Bows and arrows and where to park your boat, the Knysna story


Our fifth episode aired yesterday on DEKATv at 5:30pm on DSTV’s channel 144, and this time we joined Fine & Country South Africa’s CEO, Linda Erasmus, as she explores the rich and diverse delights on offer in Knysna. This is the Knysna story.

The Knysna story stretches far back in our South African time to the KhoiKhoi, meaning ‘people people’. Back to the days of navigating by stars and the moon, bows and arrows, farming by hand, Knysna offered up the ideal means for the KhoiKhoi to farm and thrive. Long before the settlers took a foothold, they were practicing extensive agriculture in the Cape region, with large herds of Nguni cattle. In fact the very name Knysna was based on the Khoisan name for a local river in the area, which sounded like ‘Knysna’ to the early Europeans. And although its actual meaning has been lost over time, some schools of thought would argue it pertains to a place of wood, fern leaves, or The Knysna Heads.




Much likes its rich fauna and flora, Knysna’s colourful history is equally so and spans the days of sailing ships, timber barons and even gold. Knysna’s streets are adorned with quaint reminders of its commercial past while its jagged coast and eerie forests mirror the history of the first men there with their bows and arrows. Speaking of forests, Knysna is the last bastion and home of the only forest elephant in South Africa. The indigenous forests here were launched into the imaginations of many South African’s with the Dalene Matthee’s Kringe in die Bos (Circles in a Forest), which explores the peculiar bond between a wood-cutter and an old and large Knysna forest elephant. The book weaves a dramatic narrative about conservation and the relationship between the two protagonist outcasts who share a desire to prevent the destruction of this eco-system.

The forest has often faced decimation due to the large timber industry derived from its trees. Fortunately, much has been done in the way of conservation for the forest, unfortunately, we may have intervened too late for these elephants. The indigenous forests in Knysna constitute the largest complex of closed-canopy forest in southern Africa, whilst the remarkable richness of the Fynbos vegetation contributes over 8000 plant species to the Cape floral kingdom. Exploring the Knysna forests, along demarcated trails to the occasional call of the Knysna Loerie, provides a wndow into a former time when many elephants trod these paths. Sadly today, according to sources there are only a mere three elephants are reputed to still roam the forest.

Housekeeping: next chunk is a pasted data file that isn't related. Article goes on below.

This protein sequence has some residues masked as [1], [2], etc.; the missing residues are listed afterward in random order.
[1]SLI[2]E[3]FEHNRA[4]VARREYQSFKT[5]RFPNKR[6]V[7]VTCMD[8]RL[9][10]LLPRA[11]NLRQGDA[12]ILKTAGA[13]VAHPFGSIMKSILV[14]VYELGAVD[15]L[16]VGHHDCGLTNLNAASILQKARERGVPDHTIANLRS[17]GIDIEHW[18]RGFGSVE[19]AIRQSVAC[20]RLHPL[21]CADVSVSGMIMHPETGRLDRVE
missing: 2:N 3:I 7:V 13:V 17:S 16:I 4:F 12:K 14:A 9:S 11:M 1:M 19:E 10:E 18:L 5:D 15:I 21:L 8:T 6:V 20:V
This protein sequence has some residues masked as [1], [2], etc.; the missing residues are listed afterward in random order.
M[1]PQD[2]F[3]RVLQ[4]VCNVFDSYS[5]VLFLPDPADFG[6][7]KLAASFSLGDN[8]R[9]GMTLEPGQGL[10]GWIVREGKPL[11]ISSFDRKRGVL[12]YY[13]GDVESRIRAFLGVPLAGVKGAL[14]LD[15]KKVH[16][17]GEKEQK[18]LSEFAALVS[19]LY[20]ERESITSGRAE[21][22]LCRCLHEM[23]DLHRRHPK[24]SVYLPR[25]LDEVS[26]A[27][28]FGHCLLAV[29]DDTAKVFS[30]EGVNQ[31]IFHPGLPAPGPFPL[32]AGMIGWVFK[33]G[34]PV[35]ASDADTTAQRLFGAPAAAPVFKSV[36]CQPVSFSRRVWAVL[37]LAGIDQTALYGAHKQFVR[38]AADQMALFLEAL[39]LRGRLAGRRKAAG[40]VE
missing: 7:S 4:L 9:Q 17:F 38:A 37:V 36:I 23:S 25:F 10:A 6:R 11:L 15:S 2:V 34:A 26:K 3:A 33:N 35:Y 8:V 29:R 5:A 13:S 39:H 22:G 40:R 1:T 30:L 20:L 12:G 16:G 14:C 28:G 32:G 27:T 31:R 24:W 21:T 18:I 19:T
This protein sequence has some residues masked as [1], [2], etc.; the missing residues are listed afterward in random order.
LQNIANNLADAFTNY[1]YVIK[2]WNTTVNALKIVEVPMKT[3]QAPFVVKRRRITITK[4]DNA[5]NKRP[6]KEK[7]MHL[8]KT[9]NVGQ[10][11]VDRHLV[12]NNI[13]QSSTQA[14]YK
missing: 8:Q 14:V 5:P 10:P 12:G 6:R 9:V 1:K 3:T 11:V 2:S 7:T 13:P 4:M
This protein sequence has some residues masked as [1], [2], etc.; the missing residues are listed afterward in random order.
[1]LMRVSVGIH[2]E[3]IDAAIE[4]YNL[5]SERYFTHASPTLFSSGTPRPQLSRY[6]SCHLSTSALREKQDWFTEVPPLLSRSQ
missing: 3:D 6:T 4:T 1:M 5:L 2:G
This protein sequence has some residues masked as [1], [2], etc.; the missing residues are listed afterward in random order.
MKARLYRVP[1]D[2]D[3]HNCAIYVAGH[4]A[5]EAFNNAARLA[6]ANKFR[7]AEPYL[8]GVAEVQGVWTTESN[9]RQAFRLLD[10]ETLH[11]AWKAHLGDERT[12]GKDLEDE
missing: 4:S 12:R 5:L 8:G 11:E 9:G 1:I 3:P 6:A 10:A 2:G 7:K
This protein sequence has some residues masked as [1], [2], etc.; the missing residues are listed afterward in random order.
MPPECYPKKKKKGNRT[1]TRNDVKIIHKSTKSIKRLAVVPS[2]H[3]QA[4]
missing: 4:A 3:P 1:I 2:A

South Africa’s very own Eden can be said of Knysna in the Western Cape, along the famous Garden Route and while there, you would be remiss if you did not visit the world famous Knysna Heads. These brightly coloured and rugged cliffs stand guard at the mouth of the Knysna lagoon, like ancient sentinels forever looking out to sea.

The annual Pick n Pay Knysna Oyster Festival is one of South  Africa’s most popular festivals with huge appeal for sports   lovers and families. It usually takes place between June and July and gives visitors the opportunity to gorge yourselves to bursting on all the fresh oysters you can eat. According to Pick  n Pay about 200 000 oysters are consumed over the course of the event.


The harbour and the Knysna Waterfront play home to most of Knysna’s nightlife which includes bars, restaurants and clubs where you could enjoy a refreshing cocktail while watching the sunset sink low over the heads. There are certainly worse ways you could spend an afternoon. The homes themselves in Knysna create a wonderful coastal and relaxed vibe. Parking in Knysna may prove perplexing for the out-of-towners since its residents generally mean parking for their yachts or boats, not their cars. With upmarket residential developments like the Knysna Quays and Thesen Island, you will certainly be more concerned about “parking “as your front door opens directly onto the canal.


South Africa’s very own paradise beckons and offers residents and tourists a plethora of entertainment, scenic landscapes and a vibrant and entertaining vibe. Many websites call it South Africa’s favourite holiday destination and when exploring all it offers, it’s not hard to see why.


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